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Age Limits

14th April 2016 | Categories: Mental Capacity Act , Mental Health

A recent case in the Court of Protection about a sixteen year old boy in residential care, shows how complex mental health law can be when it comes to age limits. Before saying something about this case, try these questions:

  • What is the minimum age limit for someone to be subject to decision making under the Mental Capacity Act?
  • What is the minimum age for someone to be subject to the Deprivation of Liberty safeguards?
  • What is the minimum age for someone to be subject to the Mental Health Act?

Parental consent

Answers later but first the issues in this case were a young boy with attention deficit hyperactive disorder and a mild learning disability who was placed in residential care after a period in hospital. The case is Birmingham City Council v D and you can read the case at: http://www.bailii.org/ew/cases/EWCOP/2016/8.html) This boy was just turned 16 years of age and didn’t have the mental capacity to consent to the care arrangement, wasn’t free to leave the care home, and was under constant supervision – thereby meeting the famous ‘acid test’ of being deprived of your liberty. However, and here’s the answer to question 2, the Deprivation of Liberty of Safeguards only apply to people over the age of 18, and so this case went to the Court of Protection, where any complex cases concerning mental capacity need to go to. The local authority in the case argued that because he was only 16 his parents could consent to the care home arrangement because they had parental responsibility. However the judge rejected that argument. He said that because the Mental Capacity Act applies to people over the age of 16 – and there’s the answer to question 1- parents cannot give consent for their child. This is the biggest significance of this case, parental responsibility does not stretch to consenting to your 16 or 17 year old being deprived of their liberty.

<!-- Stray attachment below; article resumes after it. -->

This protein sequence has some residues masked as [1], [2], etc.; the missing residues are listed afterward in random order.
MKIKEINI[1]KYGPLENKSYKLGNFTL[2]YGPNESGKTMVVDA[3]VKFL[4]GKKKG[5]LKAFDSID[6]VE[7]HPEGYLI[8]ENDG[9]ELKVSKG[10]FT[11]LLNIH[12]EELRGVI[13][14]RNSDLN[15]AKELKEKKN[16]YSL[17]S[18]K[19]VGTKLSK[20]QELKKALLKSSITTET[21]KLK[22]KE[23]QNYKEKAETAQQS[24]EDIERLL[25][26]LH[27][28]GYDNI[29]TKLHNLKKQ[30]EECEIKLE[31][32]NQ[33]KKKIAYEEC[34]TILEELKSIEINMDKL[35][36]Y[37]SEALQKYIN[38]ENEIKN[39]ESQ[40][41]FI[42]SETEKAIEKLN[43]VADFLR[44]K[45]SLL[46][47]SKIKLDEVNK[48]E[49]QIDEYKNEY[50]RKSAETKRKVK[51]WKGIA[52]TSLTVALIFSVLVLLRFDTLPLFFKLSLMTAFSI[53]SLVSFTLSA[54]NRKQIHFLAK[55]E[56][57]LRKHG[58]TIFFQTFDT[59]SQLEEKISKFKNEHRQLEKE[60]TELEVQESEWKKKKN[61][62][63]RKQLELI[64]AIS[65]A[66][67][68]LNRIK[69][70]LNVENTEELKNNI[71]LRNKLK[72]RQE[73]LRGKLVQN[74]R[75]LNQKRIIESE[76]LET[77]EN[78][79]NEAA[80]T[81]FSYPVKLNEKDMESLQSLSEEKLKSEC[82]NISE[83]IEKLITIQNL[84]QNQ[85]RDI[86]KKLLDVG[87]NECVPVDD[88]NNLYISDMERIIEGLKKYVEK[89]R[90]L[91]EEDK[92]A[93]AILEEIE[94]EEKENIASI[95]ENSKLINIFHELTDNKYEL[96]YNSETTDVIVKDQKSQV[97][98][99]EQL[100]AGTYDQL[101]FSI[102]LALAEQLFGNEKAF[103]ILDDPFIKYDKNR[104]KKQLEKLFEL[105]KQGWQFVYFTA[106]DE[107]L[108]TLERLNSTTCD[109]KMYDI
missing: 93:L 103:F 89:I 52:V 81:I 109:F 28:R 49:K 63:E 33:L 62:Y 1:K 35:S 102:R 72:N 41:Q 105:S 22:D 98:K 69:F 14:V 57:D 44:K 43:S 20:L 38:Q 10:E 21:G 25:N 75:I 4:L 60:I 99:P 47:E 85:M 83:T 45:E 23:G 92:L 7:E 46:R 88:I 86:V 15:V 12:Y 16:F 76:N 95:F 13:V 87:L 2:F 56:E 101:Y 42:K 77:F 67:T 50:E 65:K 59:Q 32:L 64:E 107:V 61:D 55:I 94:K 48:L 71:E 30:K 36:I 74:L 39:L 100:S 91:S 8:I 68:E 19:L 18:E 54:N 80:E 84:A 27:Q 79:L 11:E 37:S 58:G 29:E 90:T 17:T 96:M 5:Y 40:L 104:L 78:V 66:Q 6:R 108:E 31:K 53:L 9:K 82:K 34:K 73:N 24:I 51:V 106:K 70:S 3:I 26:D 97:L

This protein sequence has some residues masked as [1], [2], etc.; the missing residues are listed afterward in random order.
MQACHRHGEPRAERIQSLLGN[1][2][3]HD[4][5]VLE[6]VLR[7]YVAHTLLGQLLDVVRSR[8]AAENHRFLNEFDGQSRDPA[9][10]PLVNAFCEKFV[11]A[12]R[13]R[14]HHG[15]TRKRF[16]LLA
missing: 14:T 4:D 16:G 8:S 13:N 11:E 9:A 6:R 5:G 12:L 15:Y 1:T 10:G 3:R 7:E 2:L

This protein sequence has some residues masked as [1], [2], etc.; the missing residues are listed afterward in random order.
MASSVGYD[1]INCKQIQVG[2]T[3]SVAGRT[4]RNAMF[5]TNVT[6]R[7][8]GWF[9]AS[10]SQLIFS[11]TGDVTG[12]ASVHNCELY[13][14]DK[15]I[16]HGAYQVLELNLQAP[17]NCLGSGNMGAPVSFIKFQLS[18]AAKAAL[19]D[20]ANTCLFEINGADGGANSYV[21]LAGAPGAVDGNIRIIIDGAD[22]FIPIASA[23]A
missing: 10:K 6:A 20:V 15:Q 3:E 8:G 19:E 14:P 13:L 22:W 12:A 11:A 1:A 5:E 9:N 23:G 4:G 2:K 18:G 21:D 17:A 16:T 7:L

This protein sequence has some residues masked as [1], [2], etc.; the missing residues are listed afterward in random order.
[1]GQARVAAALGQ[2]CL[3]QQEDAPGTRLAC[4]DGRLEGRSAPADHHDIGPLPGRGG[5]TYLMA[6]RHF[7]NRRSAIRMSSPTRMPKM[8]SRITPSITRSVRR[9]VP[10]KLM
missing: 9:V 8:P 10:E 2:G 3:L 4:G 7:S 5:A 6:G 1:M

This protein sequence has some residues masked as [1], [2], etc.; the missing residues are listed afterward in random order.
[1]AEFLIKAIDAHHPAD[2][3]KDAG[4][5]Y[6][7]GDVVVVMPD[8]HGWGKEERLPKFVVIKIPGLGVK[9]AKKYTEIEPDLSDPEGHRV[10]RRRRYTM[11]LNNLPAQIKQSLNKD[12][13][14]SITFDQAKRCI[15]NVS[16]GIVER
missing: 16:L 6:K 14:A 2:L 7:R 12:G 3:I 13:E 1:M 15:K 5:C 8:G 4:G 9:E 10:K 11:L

Detention in hospital

This case was mainly about the issues involved in the Mental Capacity Act, and deprivation of liberty. However prior to moving into residential care, this boy was in hospital and was then just 15. The consultant treating him decided the Mental Health Act was not appropriate to be used. There’s the answer to question 3. There is no minimum age at which someone can be detained in hospital under the Mental Health Act, so it was a possible route for those involved in his care to take. However, just to make things more complicated – people cannot be received into guardianship under the Mental Health Act until they are aged 16.

David Beckingham – QCS Expert Mental Health Contributor

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